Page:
Friday 1 March 2024

Cosmic Cat on the Celestial Sill - an AI fantasy story

Once upon a starry night, in a distant galaxy far, far away, there existed a peculiar windowsill. This wasn't your ordinary windowsill; it was a portal to the cosmos itself. And on this cosmic sill sat our feline friend, Luna.

Cosmic Cat on the Celestial Sill - an AI fantasy story
Astrophotography photo of a small black and white cat sitting on a windowsill. Image: DALL E (an AI image-maker)

## **Luna's Journey Beyond Earth** 

 ### **1. The Nebula Perch** Luna's fur, a blend of midnight black and stardust white, shimmered under the distant constellations. Her eyes, twin galaxies, reflected the mysteries of the universe. She balanced delicately on the edge, her tiny paws gripping the edge of infinity. 

 ### **2. The Milky Way Stare** Luna gazed out into the cosmic expanse. The Milky Way stretched before her—a river of stardust, swirling with celestial hues. She wondered if other cats in distant galaxies chased cosmic mice or batted at shooting stars. 

 ### **3. Zero-Gravity Purr** As Luna floated, weightless, she emitted a soft purr that resonated through the vacuum of space. The planets listened, swaying in their elliptical orbits. Saturn's rings hummed in harmony, and Mars blushed a deeper shade of red. 

 ### **4. Comet Whiskers** Luna's whiskers twitched as a comet streaked by. She extended a paw, attempting to catch its luminous tail. Alas, comets are elusive creatures, slipping through dimensions like playful phantoms. 

 ### **5. Starlight Nap** The cosmic chill didn't bother Luna; she curled her tail around her body and closed her eyes. She dreamed of interstellar yarn balls and meteor showers. Her cosmic nap was interrupted only by the occasional shooting star zipping past. 

 ## **Conclusion** And so, our celestial cat sat on the windowsill, a tiny astronaut exploring the great unknown. She pondered the meaning of existence, the infinity of space, and whether tuna existed on distant exoplanets. 

 Remember, dear reader, that even in the vastness of the cosmos, a cat's curiosity knows no bounds. So next time you gaze at the night sky, imagine Luna perched there, whiskers catching stardust, and know that somewhere out there, she's still exploring. May your days be as cosmic as Luna's adventures! 🌠🐱✨

Thursday 29 February 2024

Picture of Judge Victoria McCloud with her grey Maine Coon cat

I have made a presumption here that judge Victoria McCloud has been pictured with a Maine Coon cat because the cat does look very much like a Maine Coon cat with that square muzzle and those lynx-tipped ears. The coat is shaggy and medium-long and therefore the cat ticks the boxes in terms of appearance for being a Maine Coon cat.

Picture: Richard Pohle.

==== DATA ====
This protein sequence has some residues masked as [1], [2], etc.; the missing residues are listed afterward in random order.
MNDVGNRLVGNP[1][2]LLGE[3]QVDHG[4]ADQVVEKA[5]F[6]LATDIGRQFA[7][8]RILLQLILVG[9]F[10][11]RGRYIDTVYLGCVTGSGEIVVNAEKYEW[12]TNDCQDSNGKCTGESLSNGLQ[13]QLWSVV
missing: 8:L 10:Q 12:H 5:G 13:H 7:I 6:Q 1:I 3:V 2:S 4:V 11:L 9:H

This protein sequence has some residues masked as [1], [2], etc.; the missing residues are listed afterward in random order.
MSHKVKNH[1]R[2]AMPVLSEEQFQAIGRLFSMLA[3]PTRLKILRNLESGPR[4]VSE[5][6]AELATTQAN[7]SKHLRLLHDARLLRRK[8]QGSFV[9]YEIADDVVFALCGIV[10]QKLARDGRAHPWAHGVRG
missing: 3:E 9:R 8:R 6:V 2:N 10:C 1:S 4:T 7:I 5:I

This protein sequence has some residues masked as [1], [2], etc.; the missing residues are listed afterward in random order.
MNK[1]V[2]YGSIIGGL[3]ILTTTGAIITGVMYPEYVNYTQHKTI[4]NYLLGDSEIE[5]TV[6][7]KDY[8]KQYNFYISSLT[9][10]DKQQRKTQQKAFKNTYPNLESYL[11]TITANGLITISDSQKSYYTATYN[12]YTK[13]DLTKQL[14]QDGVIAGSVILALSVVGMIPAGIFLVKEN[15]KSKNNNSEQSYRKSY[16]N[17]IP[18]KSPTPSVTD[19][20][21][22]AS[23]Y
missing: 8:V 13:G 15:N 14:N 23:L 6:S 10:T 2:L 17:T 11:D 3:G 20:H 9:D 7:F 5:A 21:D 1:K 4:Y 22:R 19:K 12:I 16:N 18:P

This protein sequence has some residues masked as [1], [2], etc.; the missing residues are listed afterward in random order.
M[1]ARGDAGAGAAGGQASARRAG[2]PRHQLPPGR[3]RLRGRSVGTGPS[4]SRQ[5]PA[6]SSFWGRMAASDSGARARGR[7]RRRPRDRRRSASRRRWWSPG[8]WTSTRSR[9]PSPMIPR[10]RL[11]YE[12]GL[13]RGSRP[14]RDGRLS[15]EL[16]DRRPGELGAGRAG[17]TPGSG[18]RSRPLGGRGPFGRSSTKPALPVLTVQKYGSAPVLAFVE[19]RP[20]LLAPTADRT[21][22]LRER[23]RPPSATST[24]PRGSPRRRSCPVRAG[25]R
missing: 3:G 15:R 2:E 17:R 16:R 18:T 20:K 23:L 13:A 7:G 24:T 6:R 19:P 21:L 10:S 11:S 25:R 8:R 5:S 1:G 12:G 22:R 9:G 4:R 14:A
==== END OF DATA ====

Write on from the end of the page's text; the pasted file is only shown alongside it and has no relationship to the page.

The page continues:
The reason why I have stolen this picture from the Internet - and I hope the photographer doesn't mind (the photographer is, I've discovered, Richard Pohle of The Times) - is because this lady is in the news. 

She is the only transgender judge in Britain and she has resigned because, in her words, 
"I have reached the conclusion that in 2024 the national situation and present judicial framework is no longer such that it is possible in a dignified way to be both 'trans' and a salaried, fairly prominent judge in the UK."
I can't add to that. Except to say that the transgender discussion is all over the news media these days. I've recently written about JK Rowling who states that the notorious cat and person killer, Scarlet Blake, should be referred to as a man in the reports about her regarding her trial and imprisonment for 24 years without parole.

JK Rowling is a gender-critical feminist and she feels that writing about Scarlet Blake as a woman denigrates to a certain extent women in general. She wants the news media to refer to her as a man because she's a man who transgendered to a woman. Click on the link below to read about this:


P.S. please forgive the occasional typo. These articles are written at breakneck speed using Dragon Dictate. I have to prepare them in around 20 mins.

British power plant burns old growth Canadian forest destroying wildlife habitat

The Drax power plant near Selby, North Yorkshire, UK has been receiving a couple of sets of government subsidies worth £6bn because it is claimed that the electricity produced by this powerplant comes from burning plant biomass - trees from ecologically unimportant areas in Canada. 

In this instance, biomass is renewable organic material from trees. It should also be carbon neutral with the carbon produced from burning wood being cancelled out by the carbon absorbed by trees growing.